• Casey

Commit to Having Faith in Yourself and in Your Child



When you first started hearing rumblings about PDA, you probably scoured the internet for all the information you could find. Unfortunately, you may have encountered a fair amount of resources that offered a pretty pessimistic, disheartening and downright scary perspective on PDA.


Take, for example, the online PDA support groups on Facebook. While there are certainly some good nuggets on those sites – especially when PDA adults themselves weigh in on parent questions – there are just as many harrowing accounts of PDA children and teenagers that are so violent, they end up institutionalized in residential homes away from their families. (Sometimes this is a necessary step for a family, and I am in no way judging this outcome). Although at the time I was devouring any and all information I could find on PDA, I eventually had to stop reading these posts because it was too overwhelming and anxiety-provoking.


What I will say as a trained academic, is that what you see on Facebook is not a reflection of a representative sample in any way. These comments and responses do not represent an accurate picture of all PDA children and teenagers, nor even an average. Rather they are skewed towards the most intense situations and cases, because those are the people who are motivated to post publicly.


Additionally, while it is necessary to be clear-eyed about how challenging this disability is for children and their families alike, it is important to pan out and see the research and statistics in context, with compassion for yourself and your child.


For example, when I read the book, "Understanding Pathological Demand Avoidance Syndrome in Children," I felt like someone had punched me in the stomach. When I read the “Moving into Adulthood – What is the Outlook?” section, I wanted to throw the book across the room. In this part of the book, the authors explain the results for a study in which researchers followed a sample of 18 PDA children who were tracked into adolescence. The researchers then administered surveys to see how the PDA individuals and families were faring.


A summary of the parent interviews states that, “The continuing problems with impulsivity and mood swings affected all but one individual, with most still becoming violent when angry. This alongside difficulties in social emotional understanding, meant that many had got into trouble as young adults in one way or another. A number had been in trouble with the police…” (190).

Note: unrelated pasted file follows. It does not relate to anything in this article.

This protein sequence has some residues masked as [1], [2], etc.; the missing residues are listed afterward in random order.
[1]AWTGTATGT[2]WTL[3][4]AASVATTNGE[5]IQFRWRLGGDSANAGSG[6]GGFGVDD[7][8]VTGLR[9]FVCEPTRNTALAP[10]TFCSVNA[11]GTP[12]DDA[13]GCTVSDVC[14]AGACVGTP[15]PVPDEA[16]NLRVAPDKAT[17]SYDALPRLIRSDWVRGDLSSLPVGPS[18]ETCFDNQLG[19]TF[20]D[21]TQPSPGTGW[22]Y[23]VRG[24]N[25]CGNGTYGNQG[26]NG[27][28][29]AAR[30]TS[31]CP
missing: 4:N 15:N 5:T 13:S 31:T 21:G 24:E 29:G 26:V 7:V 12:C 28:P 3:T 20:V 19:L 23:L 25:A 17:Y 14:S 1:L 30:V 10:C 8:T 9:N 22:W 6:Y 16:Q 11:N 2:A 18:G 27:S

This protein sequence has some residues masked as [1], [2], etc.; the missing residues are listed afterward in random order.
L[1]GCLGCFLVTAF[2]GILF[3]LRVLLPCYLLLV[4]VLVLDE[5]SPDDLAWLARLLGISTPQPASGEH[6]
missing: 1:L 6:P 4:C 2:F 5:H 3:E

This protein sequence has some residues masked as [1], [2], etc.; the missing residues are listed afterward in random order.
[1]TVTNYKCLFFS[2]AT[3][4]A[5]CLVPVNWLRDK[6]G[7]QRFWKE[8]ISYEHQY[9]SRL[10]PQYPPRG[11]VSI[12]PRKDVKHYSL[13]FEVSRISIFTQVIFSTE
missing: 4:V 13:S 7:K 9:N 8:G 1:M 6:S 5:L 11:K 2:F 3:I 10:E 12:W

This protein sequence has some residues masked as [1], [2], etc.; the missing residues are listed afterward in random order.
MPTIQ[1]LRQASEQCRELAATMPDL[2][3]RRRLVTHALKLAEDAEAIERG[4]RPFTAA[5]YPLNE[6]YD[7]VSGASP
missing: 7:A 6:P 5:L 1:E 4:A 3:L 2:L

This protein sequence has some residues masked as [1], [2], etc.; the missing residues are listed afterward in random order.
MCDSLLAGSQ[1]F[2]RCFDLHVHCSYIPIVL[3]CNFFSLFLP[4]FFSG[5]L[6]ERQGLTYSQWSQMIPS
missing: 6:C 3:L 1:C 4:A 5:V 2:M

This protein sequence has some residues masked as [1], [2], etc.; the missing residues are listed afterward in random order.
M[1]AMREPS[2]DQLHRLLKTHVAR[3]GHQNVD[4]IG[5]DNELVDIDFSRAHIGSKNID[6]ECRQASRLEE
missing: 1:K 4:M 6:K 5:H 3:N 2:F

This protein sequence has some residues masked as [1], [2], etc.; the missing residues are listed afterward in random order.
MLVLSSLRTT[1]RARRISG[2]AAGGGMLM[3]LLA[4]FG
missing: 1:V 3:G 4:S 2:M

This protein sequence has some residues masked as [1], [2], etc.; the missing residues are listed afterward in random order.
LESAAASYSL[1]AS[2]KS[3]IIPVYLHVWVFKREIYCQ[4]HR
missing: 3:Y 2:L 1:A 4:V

Of course, this is depressing to read. But when I tapped into my rational side, I reminded myself that due to the very cutting-edge nature of the research -- this was the first small cohort to have been studied – these PDA young adults represented a sample of individuals that were likely not initially recognized as having PDA early in their childhood. Even if they were recognized, we can assume they were also not appropriately accommodated throughout a large chunk of their lives in the home, in school, or therapeutically. In fact, it is likely that, unfortunately, the families did not have the information or supports that now exist based on this research. We are lucky enough to be part of a new generation of PDA parents, with a lot more information and resources at our fingertips.

I want to conclude by sharing with you that I am so utterly proud of my PDA son, Cooper. I look at his face now and I see light, freckles, gapped-teeth, and an adorable six-year-old who wants to share his new Lego discoveries with me, and occasionally rewards my parenting skills by leaving candy pieces on my bedside table at night. Yet, two years ago, there were more days than not when I wished he had never been born. I was counting down the days until he turned 18 and I could only relax when he wasn’t within the walls of my home. It was a dismal and dark place to exist. And my primary reason for writing these posts in the "Where to Start" section is to help you also move out of that dark place.


Through these past two years – of really accepting and accommodating him for who he is – he has started to blossom on his own terms. He has become adorably protective of his little brother, whereas I used to be scared to leave him in the same room without hypervigilant supervision. He is also making friends, attending occupational therapy with excitement, and sometimes even choosing to sit at the table with us for dinnertime. He is attending public-school kindergarten (part-time because of the pandemic) with a 504 plan, and while this might not last forever – we may at some point have to homeschool or send him to a private school that is focused on learning differences – he is doing well right now. Yes, he is behind his peers academically and socially, and will likely repeat kindergarten because he can’t access virtual school, but it’s all OK.


Sometimes I think about the counterfactual and it scares me -- What if I had given up on him? What if I had truly decided he was a bad kid? Where would he be now? And what would have become of us, this family?


Please remember that your story is not yet written. The fact that you have read until now, indicates that you are willing to spend time and effort to help your child. And really, that means you are already halfway there.


I believe you in you, and you should, too.

Good luck!

 

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